The New Zealander is on a shortlist to become the chief executive of Commonwealth Bank of Australia, where is previously served as a director of the lender’s retail banking division, the Financial Times reported.
He was tipped to step into the role in 2011 but the Australian bank appointed Ian Narev as its chief executive instead. Narev is leaving in June 2018 amid allegations the bank breached money laundering laws between 2012 and 2015.
McEwan, who replaced Stephen Hester as chief executive of RBS in 2013, would be leaving one troubled lender for another.
RBS remains more than 70% owned by the government following its bailout during the height of the 2009-09 financial crisis as it continues to be weighed down by legacy issues.
The issues include the mis-selling of ‘toxic’ residential mortgage-backed securities in the US, a lawsuit with investors over its 2008 rights issue and an investigation by the Financial Conduct Authority (FCA) into its compliance with monetary laundering rules.
Nicky Morgan calls for publication of FCA report on RBS's restructuring arm
Last night it also emerged that Nicky Morgan, the chair of the Treasury Select Committee, has demanded the FCA to publish a leaked report into the treatment of customers by the bank’s Global Restructuring Group (GRG.
The report leaked to the BBC last month found that struggling firms who entered RBS’s restructuring arm were mistreated, including being asked to pay inappropriate interest charges or fees.
It found that more than 12,000 companies transferred into GRG between 2007 and 2012 had were unlikely to emerge from their financial troubles.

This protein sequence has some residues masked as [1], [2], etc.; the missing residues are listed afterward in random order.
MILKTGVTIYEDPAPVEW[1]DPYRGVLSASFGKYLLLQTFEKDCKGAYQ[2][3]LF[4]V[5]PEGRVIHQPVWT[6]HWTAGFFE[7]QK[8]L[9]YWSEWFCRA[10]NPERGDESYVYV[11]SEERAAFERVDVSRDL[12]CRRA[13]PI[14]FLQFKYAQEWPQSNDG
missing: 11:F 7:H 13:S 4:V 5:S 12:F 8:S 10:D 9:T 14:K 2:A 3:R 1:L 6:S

More than 12,000 companies were transferred into GRG, which was introduced as an expert service that would help to turn around a business, between 2007 and 2012. RBS has been accused of purposely pushing small businesses into financial hardship so they could be put into the GRG.
The bank has denied the claims.
Still waiting for answers
The FCA is yet to publish the report, first commissioned nearly four years ago, despite telling the Treasury Select Committee in November 2016 that it would do so.
"Nearly a year later, and nearly four years since the report was commissioned, we are still waiting for answers," Morgan said in a letter to Andrew Bailey, chief executive of the City watchdog.
“The report itself is now in the hands of an unknown number of third parties. The FCA now has no control over the timing or content of further public disclosures from it.
“The balance has tipped firmly in favour of full publication. I have written to Mr Bailey to urge him to secure the approval of RBS to do so, without delay.”
An FCA spokesperson said: “We have received the TSC’s letter and will respond in due course. We have already initiated a leak inquiry into the disclosure of the s166 report on RBS GRG to the BBC, and we have asked the other parties who had access to the report, namely RBS and Promontory, to do the same.”